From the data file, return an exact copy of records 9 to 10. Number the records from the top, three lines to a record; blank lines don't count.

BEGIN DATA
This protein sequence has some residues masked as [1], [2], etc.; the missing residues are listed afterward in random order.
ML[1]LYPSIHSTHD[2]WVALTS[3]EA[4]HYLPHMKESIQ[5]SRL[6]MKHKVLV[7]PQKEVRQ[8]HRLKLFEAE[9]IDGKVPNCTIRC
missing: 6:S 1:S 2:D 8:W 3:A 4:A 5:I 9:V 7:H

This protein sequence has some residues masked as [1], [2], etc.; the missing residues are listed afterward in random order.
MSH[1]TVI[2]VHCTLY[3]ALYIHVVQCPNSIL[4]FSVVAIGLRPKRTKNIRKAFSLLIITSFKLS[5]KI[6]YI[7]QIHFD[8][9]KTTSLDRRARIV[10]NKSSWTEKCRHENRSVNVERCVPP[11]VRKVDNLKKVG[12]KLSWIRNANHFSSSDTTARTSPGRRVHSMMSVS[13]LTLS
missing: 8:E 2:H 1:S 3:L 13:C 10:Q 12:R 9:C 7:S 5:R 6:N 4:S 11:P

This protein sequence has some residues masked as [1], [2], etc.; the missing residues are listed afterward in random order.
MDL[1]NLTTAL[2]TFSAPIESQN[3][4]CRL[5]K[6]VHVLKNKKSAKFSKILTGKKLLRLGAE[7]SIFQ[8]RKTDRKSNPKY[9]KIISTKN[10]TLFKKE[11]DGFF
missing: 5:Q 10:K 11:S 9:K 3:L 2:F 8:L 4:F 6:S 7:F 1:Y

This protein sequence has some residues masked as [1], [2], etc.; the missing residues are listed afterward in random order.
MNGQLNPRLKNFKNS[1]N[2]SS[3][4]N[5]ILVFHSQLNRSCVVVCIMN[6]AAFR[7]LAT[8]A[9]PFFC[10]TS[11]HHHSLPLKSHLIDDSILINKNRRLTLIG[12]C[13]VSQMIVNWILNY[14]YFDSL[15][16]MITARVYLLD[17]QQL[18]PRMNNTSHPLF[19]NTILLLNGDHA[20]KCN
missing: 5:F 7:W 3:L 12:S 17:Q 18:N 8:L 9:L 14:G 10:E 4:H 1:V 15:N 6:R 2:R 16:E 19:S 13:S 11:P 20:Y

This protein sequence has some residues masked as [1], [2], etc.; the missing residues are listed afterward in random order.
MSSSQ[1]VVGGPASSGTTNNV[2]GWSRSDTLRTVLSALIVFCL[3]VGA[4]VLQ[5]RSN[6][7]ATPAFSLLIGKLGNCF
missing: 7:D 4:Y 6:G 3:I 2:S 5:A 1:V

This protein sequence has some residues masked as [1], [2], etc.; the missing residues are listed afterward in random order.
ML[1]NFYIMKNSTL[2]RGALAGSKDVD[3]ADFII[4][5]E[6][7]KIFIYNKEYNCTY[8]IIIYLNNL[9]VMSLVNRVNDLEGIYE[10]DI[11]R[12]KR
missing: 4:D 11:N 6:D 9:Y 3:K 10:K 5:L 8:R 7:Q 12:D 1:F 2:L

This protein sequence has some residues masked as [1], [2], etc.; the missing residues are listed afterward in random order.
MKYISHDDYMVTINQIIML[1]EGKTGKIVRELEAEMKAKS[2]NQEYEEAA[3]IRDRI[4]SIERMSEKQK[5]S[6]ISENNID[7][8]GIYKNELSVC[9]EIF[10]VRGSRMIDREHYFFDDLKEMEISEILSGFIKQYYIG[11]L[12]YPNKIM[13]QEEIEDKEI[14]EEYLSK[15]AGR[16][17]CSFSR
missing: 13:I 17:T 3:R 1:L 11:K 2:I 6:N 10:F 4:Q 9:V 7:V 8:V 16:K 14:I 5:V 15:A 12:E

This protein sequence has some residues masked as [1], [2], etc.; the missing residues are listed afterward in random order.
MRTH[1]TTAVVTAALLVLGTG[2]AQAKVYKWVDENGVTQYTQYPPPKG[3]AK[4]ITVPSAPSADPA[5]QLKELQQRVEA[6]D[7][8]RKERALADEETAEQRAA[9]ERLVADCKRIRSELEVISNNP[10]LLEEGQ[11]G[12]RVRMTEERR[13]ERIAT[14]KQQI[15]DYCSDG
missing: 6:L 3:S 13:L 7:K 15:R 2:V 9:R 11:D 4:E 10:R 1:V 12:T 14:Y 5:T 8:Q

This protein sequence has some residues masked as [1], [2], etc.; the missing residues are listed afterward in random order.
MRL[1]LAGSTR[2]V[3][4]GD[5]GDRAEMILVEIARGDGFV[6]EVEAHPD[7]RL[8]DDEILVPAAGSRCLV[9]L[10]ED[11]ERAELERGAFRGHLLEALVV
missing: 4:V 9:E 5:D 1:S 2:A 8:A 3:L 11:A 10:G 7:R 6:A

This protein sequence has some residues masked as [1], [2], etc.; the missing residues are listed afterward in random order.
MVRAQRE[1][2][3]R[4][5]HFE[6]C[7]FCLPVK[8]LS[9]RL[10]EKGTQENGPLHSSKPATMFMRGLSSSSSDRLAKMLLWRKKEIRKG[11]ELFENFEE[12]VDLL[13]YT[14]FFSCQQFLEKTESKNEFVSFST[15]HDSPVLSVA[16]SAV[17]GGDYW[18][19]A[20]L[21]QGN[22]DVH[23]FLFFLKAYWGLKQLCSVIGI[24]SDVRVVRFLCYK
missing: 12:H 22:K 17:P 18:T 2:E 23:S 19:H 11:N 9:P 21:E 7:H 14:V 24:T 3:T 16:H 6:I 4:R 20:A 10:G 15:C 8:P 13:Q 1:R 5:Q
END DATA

This protein sequence has some residues masked as [1], [2], etc.; the missing residues are listed afterward in random order.
MRL[1]LAGSTR[2]V[3][4]GD[5]GDRAEMILVEIARGDGFV[6]EVEAHPD[7]RL[8]DDEILVPAAGSRCLV[9]L[10]ED[11]ERAELERGAFRGHLLEALVV
missing: 4:V 9:E 5:D 1:S 2:A 8:A 3:L 11:A 10:G 7:R 6:A

This protein sequence has some residues masked as [1], [2], etc.; the missing residues are listed afterward in random order.
MVRAQRE[1][2][3]R[4][5]HFE[6]C[7]FCLPVK[8]LS[9]RL[10]EKGTQENGPLHSSKPATMFMRGLSSSSSDRLAKMLLWRKKEIRKG[11]ELFENFEE[12]VDLL[13]YT[14]FFSCQQFLEKTESKNEFVSFST[15]HDSPVLSVA[16]SAV[17]GGDYW[18][19]A[20]L[21]QGN[22]DVH[23]FLFFLKAYWGLKQLCSVIGI[24]SDVRVVRFLCYK
missing: 12:H 22:K 17:P 18:T 2:E 23:S 19:H 11:N 9:P 21:E 7:H 14:V 24:T 3:T 16:H 6:I 4:R 20:A 10:G 15:C 8:P 13:Q 1:R 5:Q